Labour Pains

Labour Day: a special day for those Saint Lucians fortunate enough to be employed to celebrate the integral role they play in our nation’s development, not to say their invaluable contribution to our economic climate.

At least, I am guessing that’s what Labour Day is supposed to be about. To be perfectly truthful, I can’t really say for certain. When I heard the official launching of the Jazz and Creative Arts Festival would be held on a Tuesday evening, my immediate thought was: “Just so, big weeknight!” And even when I was reminded that the next day was a holiday, it still took me a while to figure it all out.

I considered just asking someone who was actually employed but seeing as a major strike had just ended, prices were rising and salaries not so much, I decided not to invite the unsavory comments I suspected would greet my question.

I would think that since we are dealing with matters pertaining to the workforce the first place I should commence my quest, naturally, is the Labour Department. I figured not only would they know, but surely there were some activities planned.

I was directed to a gentleman who told me the following: “Well, this, is about workers and any activity has to be related to the workers and their unions. We can assist them and encourage them, but their union has to be the one to initiate any activity.”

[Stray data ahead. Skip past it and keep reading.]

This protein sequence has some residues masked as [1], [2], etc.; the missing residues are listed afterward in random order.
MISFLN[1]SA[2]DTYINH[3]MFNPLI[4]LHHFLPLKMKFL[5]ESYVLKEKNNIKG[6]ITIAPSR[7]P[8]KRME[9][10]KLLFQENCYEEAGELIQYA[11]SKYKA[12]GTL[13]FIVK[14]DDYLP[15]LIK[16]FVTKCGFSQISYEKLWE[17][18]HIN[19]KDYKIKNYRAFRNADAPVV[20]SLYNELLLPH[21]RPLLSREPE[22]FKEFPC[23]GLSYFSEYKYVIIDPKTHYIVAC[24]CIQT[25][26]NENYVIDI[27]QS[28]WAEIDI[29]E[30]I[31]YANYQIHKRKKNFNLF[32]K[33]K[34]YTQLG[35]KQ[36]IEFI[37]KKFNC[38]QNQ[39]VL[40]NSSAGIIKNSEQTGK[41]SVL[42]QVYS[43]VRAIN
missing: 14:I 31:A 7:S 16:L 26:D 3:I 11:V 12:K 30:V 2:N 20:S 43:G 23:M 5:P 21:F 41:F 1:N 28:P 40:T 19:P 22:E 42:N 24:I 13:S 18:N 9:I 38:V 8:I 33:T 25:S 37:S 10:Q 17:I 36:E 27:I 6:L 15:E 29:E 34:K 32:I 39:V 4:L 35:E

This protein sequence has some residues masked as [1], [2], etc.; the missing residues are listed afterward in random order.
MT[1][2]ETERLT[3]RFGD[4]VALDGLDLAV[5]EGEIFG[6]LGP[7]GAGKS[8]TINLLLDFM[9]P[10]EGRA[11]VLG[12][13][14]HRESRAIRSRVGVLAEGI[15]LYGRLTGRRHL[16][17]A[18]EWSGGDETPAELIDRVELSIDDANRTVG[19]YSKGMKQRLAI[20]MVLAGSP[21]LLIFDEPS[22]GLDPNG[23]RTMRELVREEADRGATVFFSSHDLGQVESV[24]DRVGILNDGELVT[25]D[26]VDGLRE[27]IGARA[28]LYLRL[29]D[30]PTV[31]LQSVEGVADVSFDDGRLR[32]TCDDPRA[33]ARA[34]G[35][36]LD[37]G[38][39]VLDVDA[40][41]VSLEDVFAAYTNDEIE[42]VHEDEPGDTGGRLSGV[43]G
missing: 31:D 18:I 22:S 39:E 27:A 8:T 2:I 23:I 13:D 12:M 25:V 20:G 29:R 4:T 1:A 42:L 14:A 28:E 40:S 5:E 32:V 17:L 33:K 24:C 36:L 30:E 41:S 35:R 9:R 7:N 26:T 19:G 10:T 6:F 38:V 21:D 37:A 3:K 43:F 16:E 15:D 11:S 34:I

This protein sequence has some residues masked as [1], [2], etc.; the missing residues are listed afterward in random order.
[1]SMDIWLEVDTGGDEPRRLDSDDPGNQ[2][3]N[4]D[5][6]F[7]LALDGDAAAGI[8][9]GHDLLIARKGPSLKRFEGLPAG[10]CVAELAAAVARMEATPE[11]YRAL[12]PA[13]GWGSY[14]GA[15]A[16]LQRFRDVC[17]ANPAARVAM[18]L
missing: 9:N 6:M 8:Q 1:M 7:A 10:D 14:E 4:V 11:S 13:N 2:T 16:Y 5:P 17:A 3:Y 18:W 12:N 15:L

To be fair, and he did point it out, the Labour Department is simply a regulatory body—which does not necessarily obligate them to throw a parade for the workforce. Still, I left without any real understanding of what Labour Day is all about.

Well, he did say the union might be my best bet. So off I went to the headquarters of the St Lucia Civil Service Association. I was a little taken aback when one of their representatives jokingly referred me to the Internet (well, I assume she was kidding), but then what followed was an actual lesson.

In 1886, a Labour demonstration took place at Chicago’s Haymarket Square.  It was a peaceful rally in support of workers who had gone on strike to agitate for an eight-hour workday. An unidentified individual threw a bomb at police as they tried to disband the gathering. In the fracas, seven officers were killed, and four civilians and several others wounded, leading to what is today known as “the Haymarket Massacre.” This incident is considered one of the most significant in the on-going fight for better labour relations. To mark the historic event, workers show their solidarity and respect by dedicating May 1 to the memory of their fallen comrades. May 1 is also celebrated as International Workers Day in over 80 countries.

So there you have it. True purpose. It’s not about beach parties, boat rides, with or without hookers and strippers, and blockos. It’s about a nod of respect to those who fought to the death for some of the worker rights we now take for granted.

If you are one of the many overworked, underpaid, and overlooked workers in this country, at least you have one day of reprieve before you have to fight another day. Meanwhile, think about your unemployed comrades who are fighting just to land a job!

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